Speculating here…but another thing that might be interesting is that ycombinator might be a way to compress code. Software size should be reducible if the code is compressible. And recursion can be thought of as a compressing code, and expanding it when the recursion is run. I wonder if there’s other ways to reduce software bloat with the use of a ycombinator besides recursion?

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Naive Bayesian Classifier Hashed and Slashed

I know, I’ve been bad at posting over the course of the week, where readers would be more likely to be reading this stuff at work. But I have been busy myself too…mostly thinking about non-technical stuff.

Well, some weeks ago, I spent some time looking at Bayseian Probabilities. I learned it way back in high school, though I never gave it much thought. Then I stumbled on it again in college in my ECE courses, and nearly failed the class. And then I took it again in grad school, and though I did well enough in the class, I still felt weak in probability.

This time, when implementing a bayesian classfifier, I learned in and outs of a seemingly simple naive bayesian classifier, and I learned how to spell ‘bayesian’. That ‘e’ after the ‘y’ gets me every time.

Anyway, I was looking at Paul Graham’s famous a plan for spam, and I couldn’t figure out where he got that last formula. Kinda mad at myself for not seeing it earlier, cuz, it really is pretty simple. Anyway, it took me a while, but I worked it out. Turns out I learned more when I implemented it…or rather, I would have learned it had I concentrated the first two times.

We know Bayes Theorem is as follows:

(1) P(a,b) = P(a|b) * P(b) = P(b|a) * P(a)

With some algebra of the above we can also derive

(2) P(a|b) = P(b|a) * P(a) / P(b)

But also note that if we take (1), and put a given ‘d’ behind it, it’d hold true if the probabily on the other side also had a given ‘d’ behind it. If you draw out the Venn Diagrams, you’ll see this is true.

(3) P(a,b|d) = P(a|b,d) * P(b|d) = P(b|a,d) * P(a|d)

We also have the Total Probability Rule, which says that the total probability is made up of its parts. If you apply bayes rule, in (1), you’ll see that it’s true.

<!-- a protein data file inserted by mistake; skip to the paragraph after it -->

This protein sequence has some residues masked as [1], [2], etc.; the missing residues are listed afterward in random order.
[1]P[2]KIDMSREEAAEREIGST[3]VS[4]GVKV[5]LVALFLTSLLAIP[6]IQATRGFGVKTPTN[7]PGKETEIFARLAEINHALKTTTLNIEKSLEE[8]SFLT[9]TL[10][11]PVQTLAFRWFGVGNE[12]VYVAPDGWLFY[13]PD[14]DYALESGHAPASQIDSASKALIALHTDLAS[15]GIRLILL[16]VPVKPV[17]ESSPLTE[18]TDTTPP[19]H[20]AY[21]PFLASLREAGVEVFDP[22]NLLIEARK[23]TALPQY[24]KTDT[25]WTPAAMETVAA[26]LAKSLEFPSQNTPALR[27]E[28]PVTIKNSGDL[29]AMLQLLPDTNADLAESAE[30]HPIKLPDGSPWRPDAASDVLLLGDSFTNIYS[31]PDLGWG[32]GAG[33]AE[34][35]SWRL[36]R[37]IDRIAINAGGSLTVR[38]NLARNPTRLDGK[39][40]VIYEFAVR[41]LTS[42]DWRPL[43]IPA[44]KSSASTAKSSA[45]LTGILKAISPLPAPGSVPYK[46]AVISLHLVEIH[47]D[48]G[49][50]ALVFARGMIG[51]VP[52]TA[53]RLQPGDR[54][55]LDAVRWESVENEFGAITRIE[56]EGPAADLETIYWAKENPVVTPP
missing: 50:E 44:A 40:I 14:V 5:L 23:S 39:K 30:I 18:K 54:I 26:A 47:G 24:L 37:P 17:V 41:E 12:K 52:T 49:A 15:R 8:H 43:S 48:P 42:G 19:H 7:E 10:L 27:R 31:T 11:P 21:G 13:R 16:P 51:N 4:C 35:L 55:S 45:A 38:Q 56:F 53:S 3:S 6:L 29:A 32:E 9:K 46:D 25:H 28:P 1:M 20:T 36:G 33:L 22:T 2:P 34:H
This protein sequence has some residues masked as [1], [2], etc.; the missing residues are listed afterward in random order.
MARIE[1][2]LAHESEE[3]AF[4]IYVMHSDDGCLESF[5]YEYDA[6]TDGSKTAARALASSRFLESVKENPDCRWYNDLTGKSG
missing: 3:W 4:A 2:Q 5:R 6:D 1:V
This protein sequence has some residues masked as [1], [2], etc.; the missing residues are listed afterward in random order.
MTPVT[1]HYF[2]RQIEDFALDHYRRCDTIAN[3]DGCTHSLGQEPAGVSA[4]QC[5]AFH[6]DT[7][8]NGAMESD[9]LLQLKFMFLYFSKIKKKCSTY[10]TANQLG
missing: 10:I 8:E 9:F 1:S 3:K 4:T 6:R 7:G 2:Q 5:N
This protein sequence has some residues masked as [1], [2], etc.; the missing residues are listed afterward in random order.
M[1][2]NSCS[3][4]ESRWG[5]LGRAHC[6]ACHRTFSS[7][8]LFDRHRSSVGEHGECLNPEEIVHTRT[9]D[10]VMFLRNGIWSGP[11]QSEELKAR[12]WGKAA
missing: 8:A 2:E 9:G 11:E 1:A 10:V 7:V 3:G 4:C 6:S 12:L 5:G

(4) P(b) = P(b|a) * P(a) + P(b|a’) * P(a’)

So this means that Baye’s rule in (2) can be rewritten with (4) as:

(5) P(a|b) = P(b|a) * P(a) / (P(b|a) * P(a) + P(b|a’) * P(a’))

We also need the Probability Chain Rule. It says that the joint probability of a, b, and c can be rewritten as the following due to equation (1), applied over and over again:

(6) P(a,b,c) = P(a,b|c) * P(c) = P(a|b) * P(b|c) * P(c)

And lastly, the Independence Rule, which makes the bayesian classifier naive:

(7) P(a,b) = P(a|b) * P(b) => P(a) * P(b) iff “a” indp. from “b”

Now, we can solve for what’s the probability of spam given these joint probability of words, where each word is considered an orthogonal and independent dimension?

P(s|f0, f1) = P(f0, f1|s) * P(s) / 
(1) P(f0, f1)
= P(f0, f1|s) * P(s) /
(4) (P(f0, f1|s) * P(s) + P(f0, f1|s') * P(s'))
= P(f0|f1,s) * P(f1|s) * P(s) /
(6) (P(f0|f1,s) * P(f1|s) * P(s) + P(f0|f1,s') * P(f1|s') * P(s')
= P(f0|s) * P(f1|s) * P(s) /
(6) (P(f0|s) * P(f1|s) * P(s) + P(f0|s') * P(f1|s') * P(s')
~= P(f0|s)*..*P(fn|s) * P(s) /
(7) (P(f0|s)*..*P(fn|s) * P(s) + P(f0|s')*..*P(fn|s') * P(s'))
~= P(f0|s)*..*P(fn|s) /
(P(f0|s)*..*P(fn|s) + P(f0|s')*..*P(fn|s'))

The last step needs a little explaining. all the P(s) and P(s’) drop out of the equation when we’re doing a classifier, since for any piece of evidence, f0…fn, the P(s), the probability of spam occurring, is alway the same across any classification. Since P(s) is constant, and P(s’) is (1 – P(s)), it is also constant. Therefore, when we are comparing the values to determine if it belong in the spam or ham category, we can get rid of constants.

The actual hard part about bayesian classifiers is how to estimate the underlying probability distribution. If you’ve never seen a piece of evidence in training, you’re going to say the probability of it occurring is zero, which isn’t correct if the evidence shows up during classification. There’s various techniques for dealing with this, mostly under the term ‘smoothing’. I won’t describe the various techniques here, but that should be enough to get you started.